Cassandra snarls at poor little Uno, the beagle who has captured all our hearts:
Last year about this time, the media said they didn't report the good news in Iraq because they couldn't find any good news. Now, there is more good news than bad, and yet they seem to have gone largely silent. Why is that?Unlike the puppy-haters at VC and elsewhere, I am glad to see dogs receiving their proper attention. What we need to do is find a way to get the celebrities off TV, so there is time to report on both Iraq and dogs.Unlike the Wednesday CBS and NBC evening newscasts, ABC's World News highlighted a favorable development in Iraqi political progress as anchor Charles Gibson gave 20 seconds to: "Overseas, in Iraq, a breakthrough for the country's government that has been so often criticized. Iraq's parliament approved three contentious, but crucial, new laws long sought by Washington. The laws set a budget for 2008, grant amnesty to thousands of detainees and define the relationship between the central government and the provinces."As Oh Bloody Hell, who sent the Editorial Staff this item, so aptly put it:
A month ago, on January 14, Gibson was also the only broadcast network evening newscast anchor to cite how "Iraqi lawmakers have put their differences aside and agreed to allow some members of Saddam Hussein's Baath Party to take government jobs. It's a key benchmark sought by the United States."
The CBS Evening News and NBC Nightly News on Wednesday night both found time to report on how Secretary of Defense Robert Gates broke his arm in a fall on ice and how, for the first time, a Beagle (named "Uno") won "Best in Show" at the Westminster Dog Show. Gibson, who broadcast from Philadelphia, the site of the dog show, managed to note the development in Iraq as well as Uno's win."News about *a Beagle* vs. Important *positive' news on Iraq. Which one gets air time? Need you ask?"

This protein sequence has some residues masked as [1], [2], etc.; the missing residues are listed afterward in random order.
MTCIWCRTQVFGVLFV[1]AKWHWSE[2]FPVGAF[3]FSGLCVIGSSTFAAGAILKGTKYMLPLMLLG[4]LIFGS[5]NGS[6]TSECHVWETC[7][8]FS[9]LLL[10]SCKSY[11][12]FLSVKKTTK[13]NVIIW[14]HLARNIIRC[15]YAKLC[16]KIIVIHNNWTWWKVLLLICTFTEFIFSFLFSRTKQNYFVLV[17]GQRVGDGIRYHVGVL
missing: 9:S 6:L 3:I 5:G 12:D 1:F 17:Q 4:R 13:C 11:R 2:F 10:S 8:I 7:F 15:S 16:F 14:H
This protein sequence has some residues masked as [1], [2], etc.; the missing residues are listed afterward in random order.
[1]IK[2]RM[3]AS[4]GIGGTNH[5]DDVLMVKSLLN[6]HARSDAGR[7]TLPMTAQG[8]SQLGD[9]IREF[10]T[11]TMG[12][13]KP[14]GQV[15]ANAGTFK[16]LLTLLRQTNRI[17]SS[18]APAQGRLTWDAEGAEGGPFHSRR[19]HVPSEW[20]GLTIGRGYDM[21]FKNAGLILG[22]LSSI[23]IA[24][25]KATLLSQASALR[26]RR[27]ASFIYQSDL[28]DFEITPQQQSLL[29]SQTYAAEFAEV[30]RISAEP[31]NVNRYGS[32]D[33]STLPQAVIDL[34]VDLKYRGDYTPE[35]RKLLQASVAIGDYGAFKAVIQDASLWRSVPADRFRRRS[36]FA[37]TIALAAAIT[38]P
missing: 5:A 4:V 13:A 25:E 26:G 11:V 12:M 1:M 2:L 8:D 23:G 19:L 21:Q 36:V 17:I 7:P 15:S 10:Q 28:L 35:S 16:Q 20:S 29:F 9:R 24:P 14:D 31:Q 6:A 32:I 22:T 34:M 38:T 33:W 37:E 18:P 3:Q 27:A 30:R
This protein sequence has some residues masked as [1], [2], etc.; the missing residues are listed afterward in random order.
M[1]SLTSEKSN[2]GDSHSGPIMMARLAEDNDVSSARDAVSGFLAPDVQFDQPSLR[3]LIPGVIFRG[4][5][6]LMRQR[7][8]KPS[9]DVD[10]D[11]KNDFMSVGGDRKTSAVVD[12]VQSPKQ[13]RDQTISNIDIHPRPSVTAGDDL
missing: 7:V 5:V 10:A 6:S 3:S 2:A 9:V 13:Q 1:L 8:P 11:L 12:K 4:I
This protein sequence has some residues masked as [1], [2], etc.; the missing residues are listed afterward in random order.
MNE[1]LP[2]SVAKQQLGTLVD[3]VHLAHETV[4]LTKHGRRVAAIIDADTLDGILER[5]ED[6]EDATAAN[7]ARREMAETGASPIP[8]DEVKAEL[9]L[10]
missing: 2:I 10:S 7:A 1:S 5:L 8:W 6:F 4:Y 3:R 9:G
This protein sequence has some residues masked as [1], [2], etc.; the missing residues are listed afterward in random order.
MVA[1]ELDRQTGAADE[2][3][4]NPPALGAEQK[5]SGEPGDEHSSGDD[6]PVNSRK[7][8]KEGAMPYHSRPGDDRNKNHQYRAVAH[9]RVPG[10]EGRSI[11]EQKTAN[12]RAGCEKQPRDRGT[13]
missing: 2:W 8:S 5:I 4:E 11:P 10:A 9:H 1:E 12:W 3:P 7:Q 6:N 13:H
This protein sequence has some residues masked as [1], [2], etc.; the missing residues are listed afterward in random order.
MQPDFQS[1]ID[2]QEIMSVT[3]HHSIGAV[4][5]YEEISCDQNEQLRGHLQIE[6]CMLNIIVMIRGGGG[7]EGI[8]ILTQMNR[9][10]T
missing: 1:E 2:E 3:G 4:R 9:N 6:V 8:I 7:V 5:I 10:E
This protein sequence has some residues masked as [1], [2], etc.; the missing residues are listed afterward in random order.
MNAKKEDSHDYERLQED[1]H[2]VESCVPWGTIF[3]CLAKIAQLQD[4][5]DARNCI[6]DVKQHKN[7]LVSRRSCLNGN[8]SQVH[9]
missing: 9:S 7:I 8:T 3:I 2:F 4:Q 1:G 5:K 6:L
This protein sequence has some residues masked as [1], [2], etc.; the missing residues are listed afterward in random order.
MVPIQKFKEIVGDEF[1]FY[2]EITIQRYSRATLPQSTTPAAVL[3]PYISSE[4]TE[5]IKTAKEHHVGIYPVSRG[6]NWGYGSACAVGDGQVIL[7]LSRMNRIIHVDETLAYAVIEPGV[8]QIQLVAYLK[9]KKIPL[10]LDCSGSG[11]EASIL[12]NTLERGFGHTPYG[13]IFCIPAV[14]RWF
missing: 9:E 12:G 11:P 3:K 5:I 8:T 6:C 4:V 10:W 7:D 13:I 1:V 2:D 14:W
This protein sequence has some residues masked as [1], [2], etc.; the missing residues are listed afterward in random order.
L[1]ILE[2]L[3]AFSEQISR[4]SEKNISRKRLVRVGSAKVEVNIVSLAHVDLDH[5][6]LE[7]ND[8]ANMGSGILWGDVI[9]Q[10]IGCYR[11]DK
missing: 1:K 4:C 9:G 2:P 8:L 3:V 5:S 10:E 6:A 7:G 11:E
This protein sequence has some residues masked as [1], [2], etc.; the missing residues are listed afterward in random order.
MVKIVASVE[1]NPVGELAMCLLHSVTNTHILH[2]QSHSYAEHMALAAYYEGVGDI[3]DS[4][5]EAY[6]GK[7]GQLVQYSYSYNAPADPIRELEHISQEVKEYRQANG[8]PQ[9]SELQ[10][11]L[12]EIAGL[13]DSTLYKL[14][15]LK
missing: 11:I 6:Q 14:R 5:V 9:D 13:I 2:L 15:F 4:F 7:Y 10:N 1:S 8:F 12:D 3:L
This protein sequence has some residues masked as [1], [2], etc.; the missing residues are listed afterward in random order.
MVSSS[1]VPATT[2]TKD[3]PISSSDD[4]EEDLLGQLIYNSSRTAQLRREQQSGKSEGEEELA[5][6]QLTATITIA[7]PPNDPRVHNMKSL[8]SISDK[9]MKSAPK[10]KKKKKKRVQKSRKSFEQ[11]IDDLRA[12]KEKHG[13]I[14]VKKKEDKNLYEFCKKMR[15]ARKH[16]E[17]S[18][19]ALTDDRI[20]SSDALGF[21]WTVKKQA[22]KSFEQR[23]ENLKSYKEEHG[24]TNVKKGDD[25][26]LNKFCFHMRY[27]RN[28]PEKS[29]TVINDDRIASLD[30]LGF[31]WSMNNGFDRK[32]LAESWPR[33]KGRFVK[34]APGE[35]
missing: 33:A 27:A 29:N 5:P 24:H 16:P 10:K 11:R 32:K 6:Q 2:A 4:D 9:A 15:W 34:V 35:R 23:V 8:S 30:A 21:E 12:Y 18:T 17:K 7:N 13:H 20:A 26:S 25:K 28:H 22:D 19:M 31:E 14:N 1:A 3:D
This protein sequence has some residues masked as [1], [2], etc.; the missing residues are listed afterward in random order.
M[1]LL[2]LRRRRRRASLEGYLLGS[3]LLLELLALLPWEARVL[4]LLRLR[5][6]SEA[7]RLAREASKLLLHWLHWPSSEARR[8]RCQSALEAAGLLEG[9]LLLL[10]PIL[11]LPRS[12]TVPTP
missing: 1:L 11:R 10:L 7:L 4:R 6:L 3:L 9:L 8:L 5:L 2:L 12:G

Of course, some news agencies find efficiencies:
When Maj. Brian Dennis first spotted a scruffy German Shepard-Border collie mix at a fort in Iraq, the dog wasn't interested in making friends. The dog, who lived in the wild with a pack of canine companions, had already been through a lifetime's worth of pain and neglect. His ears had been cut off as a puppy, and he had been trained as a fighting dog. Now that he was finally free of his tormentors, the dog just wanted to be left alone.Click through for a picture of the Marine Major and the happy hound.
But Dennis saw something special in the dog, which he nicknamed "Nubs," because of his missing ears. It took some time, but eventually Dennis had the dog eating out of his hand. One day, when Nubs showed up one day with a deep wound in his side, Dennis nursed him back to health. Soon, Dennis and Nubs were inseparable.
Sadly, Dennis learned that his unit would be forced to relocate to a new base, and he wasn't allowed to bring Nubs along. As he watched Nubs race alongside his Hummer as his unit drove away from the fort for the last time, he was sure that he would never see the dog again.
But two days later, a familiar face turned up at Dennis' new base: Somehow, Nubs had managed to follow the Marine unit through the Iraqi desert on foot, all the way to their new base – 70 miles away.
"I won't even address the gauntlet he had to run of dog packs, wolves, and God knows what else to get here," Dennis wrote. "When he arrived he looked like he'd just been through a war zone."
"Uh, wait a minute, he had."
Even though it was against military protocol, Dennis' unit felt compelled to give the determined dog a home. They built a doghouse for Nubs, but were soon informed by the military police that Nubs would have to live elsewhere. So, Dennis decided to take Nubs home with him.
This, of course, proves my point. Dogs and Iraq, yes -- Brittney Spears, no.